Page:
Stocks and Bonds Fight, but Maybe Both Are Right

NYSE traders
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Declining bond yields and rising stock prices are telling two different stories, only this time it's possible that both are right.

Treasury yields have fallen to 2013 lows and to levels normally associated with substantial growth scares. The 10-year note edged higher to just 1.64 percent Thursday, despite the kind of big stock market rally that usually pushes yields higher as traders exit safe-haven positions.

Stocks, meanwhile, continue to soar to record highs as the market rides a wave of central bank liquidity, and the advantage of being viewed as a safer bet than other risk assets around the globe.

(Read More: Foreign Holdings of US Securities Have Exploded)

In normal circumstances, investors would be betting that one side is right.

These, however, are not normal circumstances.

The bond market probably is right about an economic slowdown.

Gross domestic product for the first quarter came in at a worse-than-expected 2.5 percent, and most economists are bracing for a second quarter that will be closer to 1 percent.

Jobs and manufacturing data have been weakening as well, and the latest import numbers show falling demand among U.S. consumers.

(Read More: Claims at Five-Year Low; Trade Gap Falls, Too)

Equities, though, continue to get a bid as the Federal Reserve pumps $85 billion of liquidity a month into the system through its purchases of Treasurys and mortgage-backed securities.

Confused? Don't feel bad.

So are investors who, instead of fleeing bonds for equities this year as many predicted for the "Great Rotation" trade, have pulled money from cash accounts and pumped money into both fixed income and stocks.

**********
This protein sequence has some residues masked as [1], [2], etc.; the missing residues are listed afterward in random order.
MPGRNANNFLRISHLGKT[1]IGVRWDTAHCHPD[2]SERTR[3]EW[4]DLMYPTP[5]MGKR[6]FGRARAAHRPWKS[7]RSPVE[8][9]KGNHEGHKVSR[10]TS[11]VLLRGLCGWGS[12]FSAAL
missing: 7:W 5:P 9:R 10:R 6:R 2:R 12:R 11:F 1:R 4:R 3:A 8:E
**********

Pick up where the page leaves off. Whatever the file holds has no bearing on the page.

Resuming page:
"This is what financial repression is. You don't have a choice," said Quincy Krosby, chief market strategist at Prudential Annuities. "You play with the cards you're dealt. You can't be academic about it or debate that it should be this way or that way."

(Read More: Fed Keeps Pedal to the Metal as Economy Wobbles)

Krosby reasons that the economic-market cross currents are one of the principal factors keeping retail investors out of the market.

While investors have come back to the market some this year—trading volume is down just 1 percent—equity mutual funds lost $7.3 billion last week, the first negative flow in two months.

Krosby said it's all about liquidity, and as long as the Fed keeps creating money, investors will have to stay in the market, albeit with a high level of caution. Fixed income opportunities abound, she said, and can be found in other places than government debt.

"We're not telling clients not to participate," Krosby said. "Just keep your eyes open."